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From |
Hewan Belay <hewan_belay@yahoo.com> |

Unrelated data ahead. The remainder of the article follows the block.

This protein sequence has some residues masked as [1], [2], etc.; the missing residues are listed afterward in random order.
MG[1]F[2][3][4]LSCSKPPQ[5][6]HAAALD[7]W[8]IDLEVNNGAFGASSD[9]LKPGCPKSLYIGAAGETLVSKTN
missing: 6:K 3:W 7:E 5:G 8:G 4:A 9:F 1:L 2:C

To |
statalist@hsphsun2.harvard.edu |

Subject |
RE: st: computation across rows |

Date |
Fri, 11 Feb 2011 16:38:39 -0800 (PST) |